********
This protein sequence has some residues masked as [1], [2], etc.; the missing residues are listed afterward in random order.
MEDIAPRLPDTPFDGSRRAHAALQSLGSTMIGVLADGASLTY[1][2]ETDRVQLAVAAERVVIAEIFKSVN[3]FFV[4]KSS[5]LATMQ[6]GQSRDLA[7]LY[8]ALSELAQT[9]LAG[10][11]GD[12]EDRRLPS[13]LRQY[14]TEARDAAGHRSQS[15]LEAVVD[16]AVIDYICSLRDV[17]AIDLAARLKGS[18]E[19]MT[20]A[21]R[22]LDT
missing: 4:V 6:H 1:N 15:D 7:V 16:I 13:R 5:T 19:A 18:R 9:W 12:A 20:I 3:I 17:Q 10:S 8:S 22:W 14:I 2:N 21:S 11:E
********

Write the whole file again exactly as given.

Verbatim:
This protein sequence has some residues masked as [1], [2], etc.; the missing residues are listed afterward in random order.
MEDIAPRLPDTPFDGSRRAHAALQSLGSTMIGVLADGASLTY[1][2]ETDRVQLAVAAERVVIAEIFKSVN[3]FFV[4]KSS[5]LATMQ[6]GQSRDLA[7]LY[8]ALSELAQT[9]LAG[10][11]GD[12]EDRRLPS[13]LRQY[14]TEARDAAGHRSQS[15]LEAVVD[16]AVIDYICSLRDV[17]AIDLAARLKGS[18]E[19]MT[20]A[21]R[22]LDT
missing: 4:V 6:H 1:N 15:D 7:V 16:I 13:R 5:T 19:A 18:R 9:W 12:A 20:I 3:I 17:Q 10:S 8:S 22:W 14:I 2:N 21:S 11:E